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Historical Plaque

The O.A.C Review
The Dairy Department

Back in the early days of the College, there was built a cheese factory on the College Farm. Apparently, this was not a successful venture. In the report of the Professor or Agriculture for the year 1884, we are told that the "Ontario Experimental Farm Creamery" had been made from "the old cheese factory" building with the object of developing the creamery business. Experimental shipments of butter were made to Toronto, Montreal, New York, Boston, London (England ), Liverpool and Glasgow. On the whole, reports on the quality of the butter made, were favorable. The "Experimental Farm Creamery" did not get started until September 25th, 1884.

In 1885 the first Professor of Dairying was appointed in the person of S.M. Barre. He, apparently, was not favorably impressed with the Creamery prospects at the College. In his report for that year we read, "I regret to state that a worse creamery section than Guelph I never met." The next Head of the Dairy Department was J.W. Robertson, then a rising young Scotch cheesemaker, from Harriston, Ont. Robertson was one of the brainiest men ever appointed to the College Staff. However, men of brains are not always appreciated in the civil service, hence, Professor, (now Doctor,) Robertson, soon resigned having held the position for about three years, though he gave lectures to College classes in the spring of 1890. During 1890, the practical work of the Dairy Department, was under the charge of Geo. Harcourt who had been Robertson's assistant.

On January 1st., 1891, H.H. Dean a recent graduate of the College, was given the chair of Dairy Husbandry. There has been no change in HEad since.

In 1891, the Dairy Building consisted of the old cheese factory changed to a creamery, with some living rooms attached for the buttermaker. "Jim Brady" was herdsman, engineer, buttermaker, in fact, chief and only cook and bottle-washer for the Department. In one corner of the creamery was a small cupboard-like office heated with an old, gas-producing coal stove. To this cheerless spot the present Professor of Dairying came in the winter of 1891, after spending a month or two at Farmers' Institute work, as a sort of "warming up" for the job.

There was no dairy class-room at that time, practically no machinery and no laboratories to teach dairying to students. Lectures were given wherever there happened to be a vacant lecture-room at the time appointed for the dairy lecture. The lecturer was able to appreciate the difficulties of the "peripatetic philosopher".

The present dairy plant contrasts very markedly with the one in use, 1891. Present students in Dairying scarcely appreciate the great advantages they possess over those attending the College in the '90's and previously.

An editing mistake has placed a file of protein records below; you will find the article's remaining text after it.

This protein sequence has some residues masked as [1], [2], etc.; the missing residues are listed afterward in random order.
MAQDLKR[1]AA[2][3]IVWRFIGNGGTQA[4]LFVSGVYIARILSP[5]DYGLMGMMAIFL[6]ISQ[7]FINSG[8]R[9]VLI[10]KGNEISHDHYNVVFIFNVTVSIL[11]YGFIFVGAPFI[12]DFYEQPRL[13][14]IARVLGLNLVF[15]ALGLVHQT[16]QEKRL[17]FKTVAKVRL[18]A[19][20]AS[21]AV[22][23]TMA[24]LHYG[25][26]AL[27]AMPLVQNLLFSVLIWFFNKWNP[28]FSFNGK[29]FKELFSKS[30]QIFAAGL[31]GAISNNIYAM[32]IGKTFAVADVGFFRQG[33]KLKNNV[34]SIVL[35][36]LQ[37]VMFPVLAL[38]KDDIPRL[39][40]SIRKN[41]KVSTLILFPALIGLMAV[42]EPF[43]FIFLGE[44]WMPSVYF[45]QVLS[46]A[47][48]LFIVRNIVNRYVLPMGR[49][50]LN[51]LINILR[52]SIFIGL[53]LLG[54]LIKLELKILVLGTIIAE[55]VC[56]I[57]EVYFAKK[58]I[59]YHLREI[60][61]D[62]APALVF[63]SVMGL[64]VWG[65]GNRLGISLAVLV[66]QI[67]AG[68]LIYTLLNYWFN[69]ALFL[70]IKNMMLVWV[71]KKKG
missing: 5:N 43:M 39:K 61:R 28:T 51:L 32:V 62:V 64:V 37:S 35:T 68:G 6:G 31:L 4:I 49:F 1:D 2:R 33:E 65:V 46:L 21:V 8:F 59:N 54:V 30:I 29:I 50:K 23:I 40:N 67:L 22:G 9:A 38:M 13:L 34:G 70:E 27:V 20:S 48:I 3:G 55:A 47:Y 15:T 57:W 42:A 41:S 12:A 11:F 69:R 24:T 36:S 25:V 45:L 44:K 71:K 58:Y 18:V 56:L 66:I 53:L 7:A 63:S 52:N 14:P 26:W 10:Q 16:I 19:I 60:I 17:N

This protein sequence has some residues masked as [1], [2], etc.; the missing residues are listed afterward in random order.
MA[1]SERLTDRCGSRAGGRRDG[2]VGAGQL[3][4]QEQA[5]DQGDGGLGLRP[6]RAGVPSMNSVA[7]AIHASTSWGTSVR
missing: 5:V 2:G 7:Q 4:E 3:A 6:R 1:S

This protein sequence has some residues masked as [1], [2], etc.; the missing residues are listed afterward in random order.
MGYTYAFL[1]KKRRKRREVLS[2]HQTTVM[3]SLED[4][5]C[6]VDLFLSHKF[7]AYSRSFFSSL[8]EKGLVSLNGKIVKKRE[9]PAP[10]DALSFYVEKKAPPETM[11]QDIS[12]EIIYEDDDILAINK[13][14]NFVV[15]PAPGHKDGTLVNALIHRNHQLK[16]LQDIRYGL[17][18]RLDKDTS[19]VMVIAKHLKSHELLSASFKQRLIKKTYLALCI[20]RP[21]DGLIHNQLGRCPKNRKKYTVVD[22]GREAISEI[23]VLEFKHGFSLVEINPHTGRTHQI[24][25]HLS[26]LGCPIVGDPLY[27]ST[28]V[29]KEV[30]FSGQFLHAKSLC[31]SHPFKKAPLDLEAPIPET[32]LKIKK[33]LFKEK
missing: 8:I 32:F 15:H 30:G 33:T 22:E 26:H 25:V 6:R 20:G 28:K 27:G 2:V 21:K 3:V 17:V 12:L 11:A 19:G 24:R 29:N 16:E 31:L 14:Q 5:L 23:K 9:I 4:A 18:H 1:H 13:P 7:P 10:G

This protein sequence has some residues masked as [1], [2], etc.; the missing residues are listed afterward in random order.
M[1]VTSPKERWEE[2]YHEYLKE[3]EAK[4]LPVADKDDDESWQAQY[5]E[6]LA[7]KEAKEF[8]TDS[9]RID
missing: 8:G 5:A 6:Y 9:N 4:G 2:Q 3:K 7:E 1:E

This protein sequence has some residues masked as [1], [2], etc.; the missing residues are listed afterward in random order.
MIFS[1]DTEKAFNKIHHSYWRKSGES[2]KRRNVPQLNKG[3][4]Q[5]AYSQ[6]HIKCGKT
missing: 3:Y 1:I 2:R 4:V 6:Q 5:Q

The Extension work in Dairying for Ontario, is directed by the Department of Agriculture in Toronto, whence a large staff is controlled, for inspection and other extension services. The statement has been made recently that this work could best be directed form the College, where there is ample cold storage and other facilities, including bacterial and chemical laboratories. Office room could be provided at small expense in the Dairy Building. This plan would save thousands of dollars to the Province of Ontario. (The writer does not expect a "Vote of Thanks" for this suggestion.)

As at present organized the staff of the Dairy Department includes: H.H. Dean, Professor of Dairy Husbandry; W.H. Sproule, Lecturer; H.A. Smallfield, Lecturer; Miss Belle Miller, Demonstrator; F.W. Hamilton, Demonstrator and T.J. McKinney, Demonstrator.

The chief aims of the Dairy Department are:

1. To provide a sound, theoretical and practical training in the main branches of Dairying, for students who are interested in the subject, particularly for Fourth Year Dairy Option students, and for three months' Factory Course Classes. (The 35th consecutive Short Dairy Course was completed in March, 1928.)

2. To conduct investigations and research work, in dairy problems, so far as the limited time and funds will allow. To do effective research work a special staff is needed, who could devote most of their time to this line. One who is a good lecturer is seldom a good investigator. These require two entirely different types of men and women. The former must be one who can inspire students to think and do noble deeds; the latter, needs to be a "plodder," one who is content to live largely in a laboratory, far from the haunts of men and women.

The people of the Province of Ontario have invested millions of dollars at the O.A.C. The only way to get interest on this money is to require that good teaching shall prevail and that research problems beneficial to agriculture shall be carried out to the fullest extent possible. At the present time the College is being operated at about one-half its capacity. No business concern would be satisfied with half the returns possible from its investment.